Hackers connected to the Chinese government have tried to access sensitive information from dozens of global organizations, security researchers said Wednesday.
In a new report, security firm Cybereason said it had "medium-high confidence" that the Winnti APT group was behind a cyberattack thought to have the goal of stealing proprietary information from technology and manufacturing companies based in East Asia, Western Europe and North America.
Winnti APT is a group believed to work for Chinese government interests and specializes in intellectual property theft and cyber spying.
Cybereason CEO and co-founder Lior Div said the hacking group made "intricate and extensive efforts" to obtain information from the organizations.
"The most alarming revelation is that the companies weren't aware they were breached, some going as far back as at least 2019, giving Winnti free unfiltered access to intellectual property, blueprints, sensitive diagrams and other proprietary data," Div said in a statement.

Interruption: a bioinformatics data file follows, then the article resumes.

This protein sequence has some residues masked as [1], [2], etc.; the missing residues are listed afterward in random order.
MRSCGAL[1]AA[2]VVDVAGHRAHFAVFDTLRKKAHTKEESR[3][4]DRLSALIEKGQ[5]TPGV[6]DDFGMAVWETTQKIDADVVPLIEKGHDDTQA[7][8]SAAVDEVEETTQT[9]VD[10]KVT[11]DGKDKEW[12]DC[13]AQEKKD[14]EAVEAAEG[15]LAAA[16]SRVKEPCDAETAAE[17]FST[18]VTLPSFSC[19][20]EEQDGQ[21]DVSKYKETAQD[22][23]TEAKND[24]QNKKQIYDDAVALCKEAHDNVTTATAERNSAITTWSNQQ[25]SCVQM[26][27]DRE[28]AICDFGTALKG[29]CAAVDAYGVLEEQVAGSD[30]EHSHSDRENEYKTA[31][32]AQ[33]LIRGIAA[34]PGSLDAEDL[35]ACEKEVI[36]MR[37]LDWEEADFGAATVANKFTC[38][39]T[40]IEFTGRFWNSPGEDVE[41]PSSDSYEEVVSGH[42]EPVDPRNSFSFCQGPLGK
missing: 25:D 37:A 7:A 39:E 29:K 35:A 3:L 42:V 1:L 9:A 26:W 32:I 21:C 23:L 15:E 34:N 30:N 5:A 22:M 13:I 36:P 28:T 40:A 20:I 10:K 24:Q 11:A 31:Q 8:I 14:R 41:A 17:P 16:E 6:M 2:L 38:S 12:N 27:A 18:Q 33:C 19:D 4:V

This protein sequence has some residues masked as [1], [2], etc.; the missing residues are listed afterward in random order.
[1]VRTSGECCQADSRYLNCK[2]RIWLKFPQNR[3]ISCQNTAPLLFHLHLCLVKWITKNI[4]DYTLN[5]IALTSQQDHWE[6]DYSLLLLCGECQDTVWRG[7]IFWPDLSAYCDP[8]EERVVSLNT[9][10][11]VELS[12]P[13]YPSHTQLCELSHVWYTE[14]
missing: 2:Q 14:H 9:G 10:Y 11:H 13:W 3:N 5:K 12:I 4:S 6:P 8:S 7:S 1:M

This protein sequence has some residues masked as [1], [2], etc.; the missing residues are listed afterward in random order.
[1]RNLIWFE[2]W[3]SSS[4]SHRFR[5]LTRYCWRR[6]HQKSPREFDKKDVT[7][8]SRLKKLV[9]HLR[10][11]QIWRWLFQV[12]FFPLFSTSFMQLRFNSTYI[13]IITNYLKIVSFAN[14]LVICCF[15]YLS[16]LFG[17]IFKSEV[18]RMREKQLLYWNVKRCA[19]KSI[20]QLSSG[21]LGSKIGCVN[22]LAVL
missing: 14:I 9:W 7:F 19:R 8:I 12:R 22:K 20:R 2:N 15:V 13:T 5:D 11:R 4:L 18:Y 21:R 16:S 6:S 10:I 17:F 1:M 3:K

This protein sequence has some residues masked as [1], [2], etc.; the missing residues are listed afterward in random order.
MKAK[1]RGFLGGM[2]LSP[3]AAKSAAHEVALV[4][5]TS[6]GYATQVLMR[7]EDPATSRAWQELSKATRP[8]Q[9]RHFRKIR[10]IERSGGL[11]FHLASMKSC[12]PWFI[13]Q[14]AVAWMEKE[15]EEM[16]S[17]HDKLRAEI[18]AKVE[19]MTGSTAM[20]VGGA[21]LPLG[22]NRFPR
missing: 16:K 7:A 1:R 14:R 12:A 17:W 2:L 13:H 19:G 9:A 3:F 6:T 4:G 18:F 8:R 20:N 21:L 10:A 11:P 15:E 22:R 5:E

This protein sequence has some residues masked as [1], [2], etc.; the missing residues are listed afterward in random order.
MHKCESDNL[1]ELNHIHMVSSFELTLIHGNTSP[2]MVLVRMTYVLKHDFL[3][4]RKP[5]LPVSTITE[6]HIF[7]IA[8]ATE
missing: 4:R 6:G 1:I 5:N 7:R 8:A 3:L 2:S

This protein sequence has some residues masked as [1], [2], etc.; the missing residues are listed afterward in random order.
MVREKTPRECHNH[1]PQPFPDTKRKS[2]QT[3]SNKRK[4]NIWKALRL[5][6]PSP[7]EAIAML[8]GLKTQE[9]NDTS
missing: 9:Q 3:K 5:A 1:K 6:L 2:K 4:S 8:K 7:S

The cybersecurity firm said both the FBI and the Department of Justice have been briefed on its findings.
Cybereason said it believes the attack is "one of the largest IP theft campaigns of its kind coming from China."
Chinese Embassy spokesperson Liu Pengyu told CNN China "will never encourage, support or condone cyberattacks" when asked about the research.
"China opposes groundless speculation and accusations on the issue of hacker attacks," Liu continued. "If the firm really care [sic] about global cyber security, they should pay more attention to the cyberattacks by the U.S. government-sponsored hackers on China and other countries."
China made headlines last month when Beijing allegedly commenced a major cyberattack on Ukraine's nuclear facilities and military, prior to Russian President Vladimir Putin's invasion of the country.
At that time, Ukraine's security service accused China's government of trying to hack more than 600 government websites, according to the British newspaper The Times.
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